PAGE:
In 1987, while I was working at Seacoast Sound, the City of Victoria made a formal bid to host the 1994 Commonwealth Games. As part of its bid, an audio-video presentation was commissioned, and put in the very capable hands of a wonderfully talented producer, Gary McCartie. Mel Cooper, my Seacoast boss at the time, approached David Foster to write the music. David’s response was “I can’t take this on right now, but you’ve got a guy right here in house who can handle it.  Ask Morry Stearns.”  He did, and the rest is history.  

Gary and I worked closely together over the next few months and the result was ‘Welcome to Our Island Home’, a 20-minute video presentation with music, sound effects, and narration. I composed the music and most of the lyrics, with lyric contributions from Dale Baglo and Gary himself.  Dale wrote the beautifully worded narration voiced by Delores Bate.  It was presented as a large multi-projector slide show, displaying the natural wonders of Vancouver Island, the beauty of Victoria in particular, and its suitability to host the Games. It was visually quite beautiful, and combined with the music, sound effects, and narration, elicited a lot of heartfelt emotion. The bid went to Montreal and competed against Halifax, Ottawa, Vancouver/Richmond, and others.  We were thrilled to find out we had won for Canada.  

The following year, in 1988, the world-wide competition was to be held in Seoul Korea, and this time we were competing against New Delhi, India and Cardiff, Wales, so a second AV presentation was commissioned, and I was again given the honour of composing the music.  This time, Gary asked me to work with Paul Smith and Paul Belserene, two of his fellow producers from Vancouver.  The result was ‘Hear the Call’.  It was sent to Seoul, and we waited with nervous anticipation for the results. Victoria got 29 votes, New Delhi got 18, and Cardiff got 7. We were stunned and overjoyed when the news came from Seoul that we had won, and there was much joyous celebration.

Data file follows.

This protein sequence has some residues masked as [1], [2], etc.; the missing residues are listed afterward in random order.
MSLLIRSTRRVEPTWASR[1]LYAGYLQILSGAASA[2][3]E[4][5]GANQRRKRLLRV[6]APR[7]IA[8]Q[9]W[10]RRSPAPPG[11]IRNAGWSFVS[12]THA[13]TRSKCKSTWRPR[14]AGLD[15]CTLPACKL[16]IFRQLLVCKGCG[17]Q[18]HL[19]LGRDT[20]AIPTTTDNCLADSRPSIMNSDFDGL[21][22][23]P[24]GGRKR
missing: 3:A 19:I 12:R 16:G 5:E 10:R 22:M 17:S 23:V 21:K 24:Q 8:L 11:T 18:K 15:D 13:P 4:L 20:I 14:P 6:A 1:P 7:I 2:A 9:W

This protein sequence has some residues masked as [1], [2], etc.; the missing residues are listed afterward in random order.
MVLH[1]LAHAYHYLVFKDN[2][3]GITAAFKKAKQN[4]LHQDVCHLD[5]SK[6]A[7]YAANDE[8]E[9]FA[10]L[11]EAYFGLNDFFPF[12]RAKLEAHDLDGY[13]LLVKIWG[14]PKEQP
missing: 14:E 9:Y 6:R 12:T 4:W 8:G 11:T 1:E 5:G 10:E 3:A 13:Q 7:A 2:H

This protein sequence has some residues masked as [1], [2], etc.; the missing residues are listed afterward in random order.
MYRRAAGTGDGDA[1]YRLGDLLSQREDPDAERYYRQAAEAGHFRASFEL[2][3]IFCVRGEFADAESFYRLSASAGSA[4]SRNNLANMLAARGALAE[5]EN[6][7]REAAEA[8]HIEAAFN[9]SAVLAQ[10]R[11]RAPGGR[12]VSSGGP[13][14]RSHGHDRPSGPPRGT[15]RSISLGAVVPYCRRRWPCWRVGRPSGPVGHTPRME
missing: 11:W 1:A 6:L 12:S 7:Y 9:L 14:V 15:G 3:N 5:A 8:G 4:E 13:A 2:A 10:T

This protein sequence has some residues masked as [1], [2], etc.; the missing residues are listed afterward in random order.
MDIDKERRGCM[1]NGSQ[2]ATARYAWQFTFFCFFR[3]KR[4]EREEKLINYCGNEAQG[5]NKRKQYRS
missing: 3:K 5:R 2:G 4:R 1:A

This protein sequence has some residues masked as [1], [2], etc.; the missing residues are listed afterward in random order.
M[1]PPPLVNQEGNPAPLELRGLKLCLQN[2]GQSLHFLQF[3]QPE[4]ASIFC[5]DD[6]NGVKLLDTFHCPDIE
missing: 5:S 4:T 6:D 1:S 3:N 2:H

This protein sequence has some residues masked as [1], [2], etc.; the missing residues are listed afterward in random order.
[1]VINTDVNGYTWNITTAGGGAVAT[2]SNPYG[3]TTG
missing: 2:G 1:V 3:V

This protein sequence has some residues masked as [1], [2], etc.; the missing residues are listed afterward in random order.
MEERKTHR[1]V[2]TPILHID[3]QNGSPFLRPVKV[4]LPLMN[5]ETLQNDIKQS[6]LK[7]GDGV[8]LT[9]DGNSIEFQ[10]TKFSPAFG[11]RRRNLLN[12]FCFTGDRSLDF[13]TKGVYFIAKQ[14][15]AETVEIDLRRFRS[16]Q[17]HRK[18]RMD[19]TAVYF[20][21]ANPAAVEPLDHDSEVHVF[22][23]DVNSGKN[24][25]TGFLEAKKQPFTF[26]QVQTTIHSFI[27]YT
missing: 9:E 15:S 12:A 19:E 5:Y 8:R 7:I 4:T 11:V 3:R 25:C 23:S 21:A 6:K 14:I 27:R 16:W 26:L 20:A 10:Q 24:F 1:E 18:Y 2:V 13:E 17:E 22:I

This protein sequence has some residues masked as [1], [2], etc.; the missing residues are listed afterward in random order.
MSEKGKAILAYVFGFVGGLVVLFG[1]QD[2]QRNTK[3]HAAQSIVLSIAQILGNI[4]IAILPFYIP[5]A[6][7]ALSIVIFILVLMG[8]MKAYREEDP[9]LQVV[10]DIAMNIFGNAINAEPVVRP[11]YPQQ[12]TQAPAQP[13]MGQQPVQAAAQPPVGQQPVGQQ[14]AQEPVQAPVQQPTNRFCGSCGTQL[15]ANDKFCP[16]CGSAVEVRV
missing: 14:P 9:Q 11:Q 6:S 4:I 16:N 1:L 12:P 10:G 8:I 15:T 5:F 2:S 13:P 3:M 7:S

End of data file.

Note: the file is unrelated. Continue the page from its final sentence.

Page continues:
Then of course, the real hard work began—building all the venues and facilities for the Games themselves, six years away, which seemed so very far off at the time. I wasn’t involved in any of those preparations, but in 1993, I received a call from Jacques LeMay, who was the head choreographer for the upcoming opening and closing ceremonies. He said there was a contest to pick a theme song to close the show, that there was a $5000 prize for the winner, and asked if I would like to enter. I said yes, of course, and went to work. I wrote “Let the Spirit Live on Forever”, did a demo and submitted it. A few days later, Jacques called and said “We have a problem.” The contest had resulted in two finalists—myself and Bob Buckley, a very talented Vancouver-based keyboardist, composer, and producer, also a friend of mine. Jacques asked if we would be willing to split the prize money. We both agreed. We recorded both songs at Seacoast Sound, and Bob’s tune ‘Let the Sprit Take Flight’ was played mid-show at the closing ceremonies and ‘Let the Spirit Live On Forever’ was the closer.  

My dear friends Duncan Meiklejohn, April Gislason, and I performed the song mid-field to an estimated world-wide TV audience of nearly 500 million.  As we were singing, hundreds of the athletes left their bleachers prematurely and stormed center field, and we soon found ourselves completely engulfed in a sea of swaying, sweating, cheering, bodies. Very exciting and a bit scary.  

After all the festivities were over, a celebration was put on to thank all the volunteers, staff, etc., and I was asked to write a song for the occasion.  I wrote ‘Celebrate Victoria’ and Duncan, April, and I performed it for the crowd.  

The Games were a great success, and left a wonderful legacy in Victoria. I was so very proud of our little City and very proud and honoured to have played a part. Thanks to David, Mel, Gary, and all the fine musicians and singers who took part.  

“Let the Spirit Live On”.